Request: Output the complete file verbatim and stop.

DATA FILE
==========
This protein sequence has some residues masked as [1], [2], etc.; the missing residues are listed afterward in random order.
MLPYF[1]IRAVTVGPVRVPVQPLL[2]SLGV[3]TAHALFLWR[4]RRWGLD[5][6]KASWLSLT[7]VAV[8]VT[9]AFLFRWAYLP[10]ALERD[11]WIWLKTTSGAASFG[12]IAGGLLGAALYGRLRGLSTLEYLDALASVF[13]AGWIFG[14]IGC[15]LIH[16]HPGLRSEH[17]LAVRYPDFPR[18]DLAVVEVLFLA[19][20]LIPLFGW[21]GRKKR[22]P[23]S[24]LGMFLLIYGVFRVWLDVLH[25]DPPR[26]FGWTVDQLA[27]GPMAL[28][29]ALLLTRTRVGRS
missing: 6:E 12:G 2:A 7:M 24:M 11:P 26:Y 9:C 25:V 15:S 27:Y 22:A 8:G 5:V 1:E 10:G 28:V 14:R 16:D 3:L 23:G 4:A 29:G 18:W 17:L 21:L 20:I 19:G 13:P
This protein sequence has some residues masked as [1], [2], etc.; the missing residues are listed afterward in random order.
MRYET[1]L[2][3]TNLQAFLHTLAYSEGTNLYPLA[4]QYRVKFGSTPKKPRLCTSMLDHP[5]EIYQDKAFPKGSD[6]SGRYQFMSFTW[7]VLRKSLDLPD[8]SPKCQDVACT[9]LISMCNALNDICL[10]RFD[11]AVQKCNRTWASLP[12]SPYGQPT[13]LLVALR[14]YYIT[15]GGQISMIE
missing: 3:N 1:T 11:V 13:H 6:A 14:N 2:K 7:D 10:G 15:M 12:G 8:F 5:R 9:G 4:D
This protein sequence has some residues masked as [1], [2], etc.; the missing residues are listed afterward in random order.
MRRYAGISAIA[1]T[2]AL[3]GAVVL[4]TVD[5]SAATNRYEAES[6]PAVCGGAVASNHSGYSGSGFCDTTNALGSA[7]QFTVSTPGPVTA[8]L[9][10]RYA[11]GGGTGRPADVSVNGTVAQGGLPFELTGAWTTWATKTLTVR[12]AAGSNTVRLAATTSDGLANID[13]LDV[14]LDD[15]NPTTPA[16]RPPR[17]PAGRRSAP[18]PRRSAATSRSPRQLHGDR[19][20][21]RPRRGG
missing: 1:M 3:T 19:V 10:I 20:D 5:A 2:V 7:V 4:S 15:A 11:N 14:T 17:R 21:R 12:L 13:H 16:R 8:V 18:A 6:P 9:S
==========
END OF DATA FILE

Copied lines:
This protein sequence has some residues masked as [1], [2], etc.; the missing residues are listed afterward in random order.
MLPYF[1]IRAVTVGPVRVPVQPLL[2]SLGV[3]TAHALFLWR[4]RRWGLD[5][6]KASWLSLT[7]VAV[8]VT[9]AFLFRWAYLP[10]ALERD[11]WIWLKTTSGAASFG[12]IAGGLLGAALYGRLRGLSTLEYLDALASVF[13]AGWIFG[14]IGC[15]LIH[16]HPGLRSEH[17]LAVRYPDFPR[18]DLAVVEVLFLA[19][20]LIPLFGW[21]GRKKR[22]P[23]S[24]LGMFLLIYGVFRVWLDVLH[25]DPPR[26]FGWTVDQLA[27]GPMAL[28][29]ALLLTRTRVGRS
missing: 6:E 12:G 2:A 7:M 24:M 11:P 26:Y 9:C 25:V 15:S 27:Y 22:A 8:G 5:V 1:E 10:G 28:V 14:R 16:D 3:L 23:G 4:A 29:G 18:W 17:L 21:L 20:I 19:G 13:P
This protein sequence has some residues masked as [1], [2], etc.; the missing residues are listed afterward in random order.
MRYET[1]L[2][3]TNLQAFLHTLAYSEGTNLYPLA[4]QYRVKFGSTPKKPRLCTSMLDHP[5]EIYQDKAFPKGSD[6]SGRYQFMSFTW[7]VLRKSLDLPD[8]SPKCQDVACT[9]LISMCNALNDICL[10]RFD[11]AVQKCNRTWASLP[12]SPYGQPT[13]LLVALR[14]YYIT[15]GGQISMIE
missing: 3:N 1:T 11:V 13:H 6:A 14:N 2:K 7:D 10:G 15:M 12:G 8:F 5:R 9:G 4:D
This protein sequence has some residues masked as [1], [2], etc.; the missing residues are listed afterward in random order.
MRRYAGISAIA[1]T[2]AL[3]GAVVL[4]TVD[5]SAATNRYEAES[6]PAVCGGAVASNHSGYSGSGFCDTTNALGSA[7]QFTVSTPGPVTA[8]L[9][10]RYA[11]GGGTGRPADVSVNGTVAQGGLPFELTGAWTTWATKTLTVR[12]AAGSNTVRLAATTSDGLANID[13]LDV[14]LDD[15]NPTTPA[16]RPPR[17]PAGRRSAP[18]PRRSAATSRSPRQLHGDR[19][20][21]RPRRGG
missing: 1:M 3:T 19:V 10:I 20:D 5:A 2:V 7:V 4:S 15:A 11:N 14:T 17:R 21:R 12:L 13:H 16:R 8:V 18:A 6:P 9:S